In this issue of the e-news
PDSA Medical Advisor Nichola Cooper, MD, and PDSA President and CEO Caroline Kruse were authors on a published article in Medicina that focused on limitations within existing ITP therapies and the value of individualized management strategies to improve the overall quality of life of patients with ITP. The article highlighted the importance for health care providers to have open communication with their ITP patients so they can assess how living with ITP is impacting them, and to use this information to help guide treatment options. As a response to that article, Caroline Kruse was interviewed by Medpage Today, and this interview was published in May 2021. The interview documented the importance of patient-reported outcomes and the need to incorporate the patient voice into treatment decisions. Both the interview and the Medicina article echoed the importance of tailoring treatment plans to the individual based on their needs and the risk for serious bleeding, response to a particular treatment, risk of adverse effects, and the outcome of the patient’s most bothersome symptoms. Emphasis was placed on moving away from treating all ITP patients in the same manner, and individualizing management plans.
Cyclic thrombocytopenia (CTP) is a very rare condition that is often misdiagnosed as immune thrombocytopenia (ITP). In CTP, platelet counts can drop very low (below 5,000 µL) for several days before rapidly increasing back into and sometimes above the normal range. The severity of the thrombocytopenia and duration of these periods of low counts vary among individuals with CTP. CTP is more common in adult women and is overall challenging to treat for 2 reasons: 1) most individuals with CTP appear to respond well to therapy but it is actually just the cycling and 2) most individuals with CTP fail to respond well to therapy. CTP may be more common among individuals with a thyroid condition. Similar to ITP, CTP is heterogeneous (different for everyone) and the underlying cause is not well understood. The diagnosis CTP should be entertained in ITP patients who do not respond well to approved ITP therapies that should sustain their counts, have only mild bleeding symptoms despite a low platelet count, and experience extreme platelet count fluctuations that cycle from low to normal range within 14-36 days on average. While the usual time interval is around 3 weeks, a critical feature is that individual patients tend to be consistent. Spontaneous remission has been reported but is unpredictable. Most ITP therapies are ineffective in preventing platelet counts from plummeting in CTP. One strategy that may be successful in some patients is a trial of cyclosporin and/or danazol.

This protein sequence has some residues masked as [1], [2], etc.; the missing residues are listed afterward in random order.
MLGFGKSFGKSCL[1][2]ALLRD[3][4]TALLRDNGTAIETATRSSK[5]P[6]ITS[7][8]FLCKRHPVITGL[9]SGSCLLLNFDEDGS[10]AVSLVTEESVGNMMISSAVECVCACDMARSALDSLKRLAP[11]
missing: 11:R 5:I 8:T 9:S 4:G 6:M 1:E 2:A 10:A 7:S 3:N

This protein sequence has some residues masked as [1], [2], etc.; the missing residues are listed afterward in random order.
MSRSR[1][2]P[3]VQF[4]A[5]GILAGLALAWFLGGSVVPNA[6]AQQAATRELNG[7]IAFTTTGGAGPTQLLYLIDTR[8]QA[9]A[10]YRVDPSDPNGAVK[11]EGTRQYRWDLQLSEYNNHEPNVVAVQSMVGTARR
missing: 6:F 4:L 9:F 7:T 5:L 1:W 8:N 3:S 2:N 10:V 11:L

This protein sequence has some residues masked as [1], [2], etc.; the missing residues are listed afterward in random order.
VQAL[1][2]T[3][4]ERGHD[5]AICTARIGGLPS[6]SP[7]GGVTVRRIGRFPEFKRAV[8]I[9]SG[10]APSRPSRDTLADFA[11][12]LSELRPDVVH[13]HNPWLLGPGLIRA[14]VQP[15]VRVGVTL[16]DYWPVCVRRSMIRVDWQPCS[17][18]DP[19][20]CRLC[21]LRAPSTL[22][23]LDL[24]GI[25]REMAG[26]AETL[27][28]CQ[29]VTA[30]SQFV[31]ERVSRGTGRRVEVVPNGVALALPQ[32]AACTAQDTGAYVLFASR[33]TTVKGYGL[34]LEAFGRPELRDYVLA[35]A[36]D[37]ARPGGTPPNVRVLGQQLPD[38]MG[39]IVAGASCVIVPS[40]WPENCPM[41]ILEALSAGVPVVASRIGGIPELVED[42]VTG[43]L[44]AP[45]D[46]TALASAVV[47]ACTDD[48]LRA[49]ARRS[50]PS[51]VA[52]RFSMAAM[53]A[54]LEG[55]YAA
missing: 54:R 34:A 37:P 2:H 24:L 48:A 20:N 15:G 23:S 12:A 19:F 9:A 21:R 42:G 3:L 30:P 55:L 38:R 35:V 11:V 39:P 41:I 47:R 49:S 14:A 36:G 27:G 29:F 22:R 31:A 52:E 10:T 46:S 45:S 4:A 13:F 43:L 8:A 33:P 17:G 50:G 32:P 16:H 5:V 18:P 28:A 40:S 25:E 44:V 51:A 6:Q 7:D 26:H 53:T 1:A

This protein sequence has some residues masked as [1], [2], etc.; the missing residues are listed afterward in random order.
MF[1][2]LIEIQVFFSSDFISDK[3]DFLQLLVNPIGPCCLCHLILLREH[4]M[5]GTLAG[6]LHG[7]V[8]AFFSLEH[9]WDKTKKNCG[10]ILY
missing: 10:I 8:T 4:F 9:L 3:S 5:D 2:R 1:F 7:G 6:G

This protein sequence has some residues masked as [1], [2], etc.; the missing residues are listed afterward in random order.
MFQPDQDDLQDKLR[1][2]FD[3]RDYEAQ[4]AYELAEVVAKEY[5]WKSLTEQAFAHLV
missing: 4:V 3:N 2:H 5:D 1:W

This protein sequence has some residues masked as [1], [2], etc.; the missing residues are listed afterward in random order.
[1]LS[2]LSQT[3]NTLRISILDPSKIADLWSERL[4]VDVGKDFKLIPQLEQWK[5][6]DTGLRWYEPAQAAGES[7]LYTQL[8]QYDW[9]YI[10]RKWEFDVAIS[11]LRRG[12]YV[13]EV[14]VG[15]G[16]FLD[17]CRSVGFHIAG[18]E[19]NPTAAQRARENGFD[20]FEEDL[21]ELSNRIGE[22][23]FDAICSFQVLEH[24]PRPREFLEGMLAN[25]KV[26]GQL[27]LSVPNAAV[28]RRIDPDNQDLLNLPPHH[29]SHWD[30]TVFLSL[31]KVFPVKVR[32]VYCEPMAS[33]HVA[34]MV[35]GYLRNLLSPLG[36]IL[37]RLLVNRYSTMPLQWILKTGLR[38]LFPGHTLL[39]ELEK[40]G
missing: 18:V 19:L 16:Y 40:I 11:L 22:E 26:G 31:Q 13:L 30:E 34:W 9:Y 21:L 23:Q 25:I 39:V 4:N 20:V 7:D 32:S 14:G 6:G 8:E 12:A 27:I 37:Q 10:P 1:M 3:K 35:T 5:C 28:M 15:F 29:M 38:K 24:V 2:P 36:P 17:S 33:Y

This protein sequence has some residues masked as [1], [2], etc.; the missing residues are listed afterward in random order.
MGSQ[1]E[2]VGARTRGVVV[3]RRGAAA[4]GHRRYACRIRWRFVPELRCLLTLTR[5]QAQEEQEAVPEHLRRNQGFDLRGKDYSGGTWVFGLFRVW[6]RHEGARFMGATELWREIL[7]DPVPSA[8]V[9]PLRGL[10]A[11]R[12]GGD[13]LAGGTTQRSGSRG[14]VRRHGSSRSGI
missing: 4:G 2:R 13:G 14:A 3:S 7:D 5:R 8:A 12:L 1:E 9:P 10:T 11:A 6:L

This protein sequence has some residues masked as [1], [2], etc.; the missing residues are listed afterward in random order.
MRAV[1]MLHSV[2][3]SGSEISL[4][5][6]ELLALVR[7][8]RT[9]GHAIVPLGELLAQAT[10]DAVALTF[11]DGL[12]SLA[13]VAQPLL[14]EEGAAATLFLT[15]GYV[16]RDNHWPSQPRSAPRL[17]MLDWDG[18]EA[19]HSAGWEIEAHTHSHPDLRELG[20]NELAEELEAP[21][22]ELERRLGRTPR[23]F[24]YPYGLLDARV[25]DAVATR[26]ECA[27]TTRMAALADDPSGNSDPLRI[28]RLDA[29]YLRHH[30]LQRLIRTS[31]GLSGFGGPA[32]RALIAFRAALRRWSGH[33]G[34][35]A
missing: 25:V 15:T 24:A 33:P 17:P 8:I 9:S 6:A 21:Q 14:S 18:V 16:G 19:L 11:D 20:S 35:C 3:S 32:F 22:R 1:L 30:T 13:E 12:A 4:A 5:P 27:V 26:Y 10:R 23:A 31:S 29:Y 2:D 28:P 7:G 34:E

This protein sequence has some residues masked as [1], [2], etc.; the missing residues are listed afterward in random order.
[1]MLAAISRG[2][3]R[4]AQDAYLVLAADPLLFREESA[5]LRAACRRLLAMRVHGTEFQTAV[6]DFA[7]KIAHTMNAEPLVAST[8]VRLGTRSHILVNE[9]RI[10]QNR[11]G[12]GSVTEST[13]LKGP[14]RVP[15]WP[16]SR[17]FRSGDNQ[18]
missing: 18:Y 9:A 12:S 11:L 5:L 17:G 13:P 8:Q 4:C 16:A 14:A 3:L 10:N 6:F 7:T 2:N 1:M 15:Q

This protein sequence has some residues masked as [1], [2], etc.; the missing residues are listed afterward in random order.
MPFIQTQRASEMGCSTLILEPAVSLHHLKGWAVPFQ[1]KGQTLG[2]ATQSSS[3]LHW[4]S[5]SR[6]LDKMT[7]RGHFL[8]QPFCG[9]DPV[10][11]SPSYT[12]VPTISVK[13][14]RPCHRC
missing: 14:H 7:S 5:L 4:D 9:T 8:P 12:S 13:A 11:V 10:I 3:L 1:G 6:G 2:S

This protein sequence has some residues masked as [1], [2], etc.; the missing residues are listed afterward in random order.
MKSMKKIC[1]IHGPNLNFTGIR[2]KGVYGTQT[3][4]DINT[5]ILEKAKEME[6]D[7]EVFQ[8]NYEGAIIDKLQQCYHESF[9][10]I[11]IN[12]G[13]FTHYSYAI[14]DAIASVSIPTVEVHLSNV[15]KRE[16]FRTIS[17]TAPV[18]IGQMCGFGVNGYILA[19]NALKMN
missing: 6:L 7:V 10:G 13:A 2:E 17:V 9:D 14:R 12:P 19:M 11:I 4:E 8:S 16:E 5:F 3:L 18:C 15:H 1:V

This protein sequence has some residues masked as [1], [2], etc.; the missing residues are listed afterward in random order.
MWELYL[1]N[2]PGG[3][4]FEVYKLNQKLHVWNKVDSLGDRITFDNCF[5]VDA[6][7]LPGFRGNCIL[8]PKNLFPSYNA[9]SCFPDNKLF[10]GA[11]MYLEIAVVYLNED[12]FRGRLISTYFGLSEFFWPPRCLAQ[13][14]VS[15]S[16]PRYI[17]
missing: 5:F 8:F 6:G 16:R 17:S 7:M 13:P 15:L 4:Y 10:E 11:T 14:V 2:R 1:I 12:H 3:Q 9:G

Comments from PDSA’s Medical Advisors:
The diagnosis of CTP can be overlooked for years. Patients present when their count is low, receive treatment, and their count goes up nicely; attributing the count increase as a response to the administered treatment when in actuality it is just their platelet count fluctuation. Then it appears as if the treatment effect has worn off when the count falls 2-4 weeks later without explanation. The sequence can repeat with a series of typical treatments effective in ITP until the intrinsic cycling becomes obvious. Some patients have undergone splenectomy for difficult ITP without success. Recognizing the fluctuations in platelet count (and sometimes symptoms) are the key to suspecting the diagnosis, which is documented by confirming periodic consistent fluctuations. Treatment is difficult but it is important to help avoid intensive, toxic, and often unsuccessful approaches to treating the patient as if they have severe, refractory ITP. At this time the best management strategy remains unknown; trying danazol and/or cyclosporin would be reasonable.